Indianapolis' Farmers Coliseum not your typical NCAA Tournament venue
It’s been years since the perennial powerhouse Kansas men’s basketball program has played an NCAA Tournament game inside a 6,500-seat arena and even longer since it has played an NCAA Tournament game in front of fewer than 2,000 fans.
But the third-seeded Jayhawks will be able to check both of those feats off of their list again on Saturday, after they face 14th-seeded Eastern Washington inside Indiana Farmers Coliseum in Indianapolis.
Tipoff is set for 12:15 p.m. central time on TBS.
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Located on the Indiana State Fairgrounds property and constructed for $1 million in 1939 as part of President Franklin D. Roosevelt’s New Deal, Farmers Coliseum is the current home of the Indiana University-Purdue University Indianapolis Jaguars.
But there’s much more to this building than its current tie to its Horizon League tenant, as some of the biggest names in United States history once passed through the venue that has had a variety of names throughout the years, including Indiana State Fairgrounds Coliseum, Pepsi Coliseum and Fairgrounds Coliseum.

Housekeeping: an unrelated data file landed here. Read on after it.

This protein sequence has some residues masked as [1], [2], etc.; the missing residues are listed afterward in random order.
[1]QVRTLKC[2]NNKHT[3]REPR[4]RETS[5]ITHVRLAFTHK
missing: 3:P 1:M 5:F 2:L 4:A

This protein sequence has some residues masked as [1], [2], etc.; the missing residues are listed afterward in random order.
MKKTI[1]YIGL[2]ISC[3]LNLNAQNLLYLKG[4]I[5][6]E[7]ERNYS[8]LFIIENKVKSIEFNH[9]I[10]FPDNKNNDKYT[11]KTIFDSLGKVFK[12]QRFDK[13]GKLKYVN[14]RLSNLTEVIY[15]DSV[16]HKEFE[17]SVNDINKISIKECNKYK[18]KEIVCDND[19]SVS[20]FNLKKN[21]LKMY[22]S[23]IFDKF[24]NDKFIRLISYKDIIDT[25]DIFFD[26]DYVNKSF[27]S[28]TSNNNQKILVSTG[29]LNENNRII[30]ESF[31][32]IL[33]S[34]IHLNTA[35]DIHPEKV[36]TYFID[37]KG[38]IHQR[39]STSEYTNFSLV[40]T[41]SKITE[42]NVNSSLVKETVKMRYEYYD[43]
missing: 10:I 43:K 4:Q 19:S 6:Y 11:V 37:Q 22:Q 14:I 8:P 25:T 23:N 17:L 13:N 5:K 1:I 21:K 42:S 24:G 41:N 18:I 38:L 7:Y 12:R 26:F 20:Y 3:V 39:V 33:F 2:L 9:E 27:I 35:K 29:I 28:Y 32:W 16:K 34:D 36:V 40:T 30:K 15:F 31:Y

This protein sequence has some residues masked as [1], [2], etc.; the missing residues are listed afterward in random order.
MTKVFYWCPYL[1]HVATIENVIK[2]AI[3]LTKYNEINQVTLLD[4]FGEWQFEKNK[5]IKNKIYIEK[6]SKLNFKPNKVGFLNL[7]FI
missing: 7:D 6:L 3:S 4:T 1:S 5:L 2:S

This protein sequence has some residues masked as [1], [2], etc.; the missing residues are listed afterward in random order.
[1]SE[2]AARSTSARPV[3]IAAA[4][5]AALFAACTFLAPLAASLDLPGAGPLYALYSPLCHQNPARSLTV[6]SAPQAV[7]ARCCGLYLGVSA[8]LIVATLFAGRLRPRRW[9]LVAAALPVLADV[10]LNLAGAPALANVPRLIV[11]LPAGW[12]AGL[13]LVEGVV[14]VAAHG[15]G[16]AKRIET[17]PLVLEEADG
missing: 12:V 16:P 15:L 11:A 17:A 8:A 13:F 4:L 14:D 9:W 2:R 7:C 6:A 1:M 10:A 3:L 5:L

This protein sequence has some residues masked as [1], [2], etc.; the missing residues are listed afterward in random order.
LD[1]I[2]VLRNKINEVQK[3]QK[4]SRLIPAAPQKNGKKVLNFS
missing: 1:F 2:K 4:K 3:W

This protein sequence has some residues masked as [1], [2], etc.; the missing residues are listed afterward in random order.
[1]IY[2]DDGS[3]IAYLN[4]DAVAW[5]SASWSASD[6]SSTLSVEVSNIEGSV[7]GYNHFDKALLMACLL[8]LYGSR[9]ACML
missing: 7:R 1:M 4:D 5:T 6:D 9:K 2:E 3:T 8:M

John F. Kennedy once campaigned for President inside the building in 1960. And The Beatles, in 1964, made their only appearance in the state of Indiana inside the old school venue that locals say has a hint of the same flare and style that makes Butler’s Hinkle Fieldhouse, just down the street, one of the better known venues in college hoops.
The Indiana Pacers called the building home during their American Basketball Association days from 1967-74, and the Indiana high school basketball state championship was held at the coliseum from 1943-45.
Farmers Coliseum closed in 2012 and reopened in 2014 after undergoing $63 million worth of renovations to modernize the facility.
Per the NCAA Tournament’s COVID-19 guidelines for the 2021 event, all venues hosting this year’s tournament in and around Indianapolis that will be used for March Madness will be allowed to have up to 25% capacity.
That allows for a crowd of roughly 1,650 fans for the Kansas-Eastern Washington game on Saturday.
A KU spokesman told the Journal-World that the school received an allotment of 350 tickets for the Jayhawks’ Round 1 game. All of them are going to player/staff family and/or donors.
It is not yet known what KU’s allotment will be for Round 2, if the Jayhawks advance, because of the potential to switch venues between rounds, the spokesman said.
Tickets for Saturday’s KU-EWU game also are available on the secondary market for anywhere between $133-$344 dollars.